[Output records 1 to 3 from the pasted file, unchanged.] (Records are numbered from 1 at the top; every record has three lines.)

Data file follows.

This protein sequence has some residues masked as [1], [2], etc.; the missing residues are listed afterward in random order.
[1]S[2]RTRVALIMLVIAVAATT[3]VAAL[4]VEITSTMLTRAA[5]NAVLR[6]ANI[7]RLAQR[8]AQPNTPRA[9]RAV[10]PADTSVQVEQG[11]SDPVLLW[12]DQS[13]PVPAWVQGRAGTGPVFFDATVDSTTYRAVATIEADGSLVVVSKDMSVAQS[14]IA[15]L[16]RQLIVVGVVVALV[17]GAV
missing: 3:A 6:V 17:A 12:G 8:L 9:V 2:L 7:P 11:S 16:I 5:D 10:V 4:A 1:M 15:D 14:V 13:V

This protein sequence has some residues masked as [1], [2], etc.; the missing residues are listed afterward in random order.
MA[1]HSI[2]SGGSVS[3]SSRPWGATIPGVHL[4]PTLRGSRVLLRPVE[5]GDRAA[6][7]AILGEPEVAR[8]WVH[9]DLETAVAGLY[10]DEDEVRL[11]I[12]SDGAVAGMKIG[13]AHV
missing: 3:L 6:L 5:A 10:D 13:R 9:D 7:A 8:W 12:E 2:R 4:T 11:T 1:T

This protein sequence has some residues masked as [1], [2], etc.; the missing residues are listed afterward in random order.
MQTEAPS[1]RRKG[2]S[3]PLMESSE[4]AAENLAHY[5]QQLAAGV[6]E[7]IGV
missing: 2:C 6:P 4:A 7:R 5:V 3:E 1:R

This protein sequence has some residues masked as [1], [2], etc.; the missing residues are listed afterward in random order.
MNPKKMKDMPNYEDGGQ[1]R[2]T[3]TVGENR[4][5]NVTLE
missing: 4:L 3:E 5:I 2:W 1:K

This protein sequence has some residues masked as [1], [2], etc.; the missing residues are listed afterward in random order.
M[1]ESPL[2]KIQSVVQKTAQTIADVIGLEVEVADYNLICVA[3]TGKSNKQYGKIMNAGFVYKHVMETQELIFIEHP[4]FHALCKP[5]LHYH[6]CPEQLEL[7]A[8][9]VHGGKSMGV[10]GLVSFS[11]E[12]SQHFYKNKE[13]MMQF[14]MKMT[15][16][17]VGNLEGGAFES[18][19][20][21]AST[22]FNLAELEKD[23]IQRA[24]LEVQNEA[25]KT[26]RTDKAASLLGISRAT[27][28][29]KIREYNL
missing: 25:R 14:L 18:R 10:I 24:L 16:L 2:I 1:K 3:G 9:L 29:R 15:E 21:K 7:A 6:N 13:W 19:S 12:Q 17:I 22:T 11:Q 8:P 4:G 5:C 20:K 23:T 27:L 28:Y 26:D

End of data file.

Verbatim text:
This protein sequence has some residues masked as [1], [2], etc.; the missing residues are listed afterward in random order.
[1]S[2]RTRVALIMLVIAVAATT[3]VAAL[4]VEITSTMLTRAA[5]NAVLR[6]ANI[7]RLAQR[8]AQPNTPRA[9]RAV[10]PADTSVQVEQG[11]SDPVLLW[12]DQS[13]PVPAWVQGRAGTGPVFFDATVDSTTYRAVATIEADGSLVVVSKDMSVAQS[14]IA[15]L[16]RQLIVVGVVVALV[17]GAV
missing: 3:A 6:V 17:A 12:G 8:L 9:V 2:L 7:P 11:S 16:I 5:D 10:V 4:A 1:M 15:D 14:V 13:V

This protein sequence has some residues masked as [1], [2], etc.; the missing residues are listed afterward in random order.
MA[1]HSI[2]SGGSVS[3]SSRPWGATIPGVHL[4]PTLRGSRVLLRPVE[5]GDRAA[6][7]AILGEPEVAR[8]WVH[9]DLETAVAGLY[10]DEDEVRL[11]I[12]SDGAVAGMKIG[13]AHV
missing: 3:L 6:L 5:A 10:D 13:R 9:D 7:A 8:W 12:E 2:R 4:T 11:T 1:T

This protein sequence has some residues masked as [1], [2], etc.; the missing residues are listed afterward in random order.
MQTEAPS[1]RRKG[2]S[3]PLMESSE[4]AAENLAHY[5]QQLAAGV[6]E[7]IGV
missing: 2:C 6:P 4:A 7:R 5:V 3:E 1:R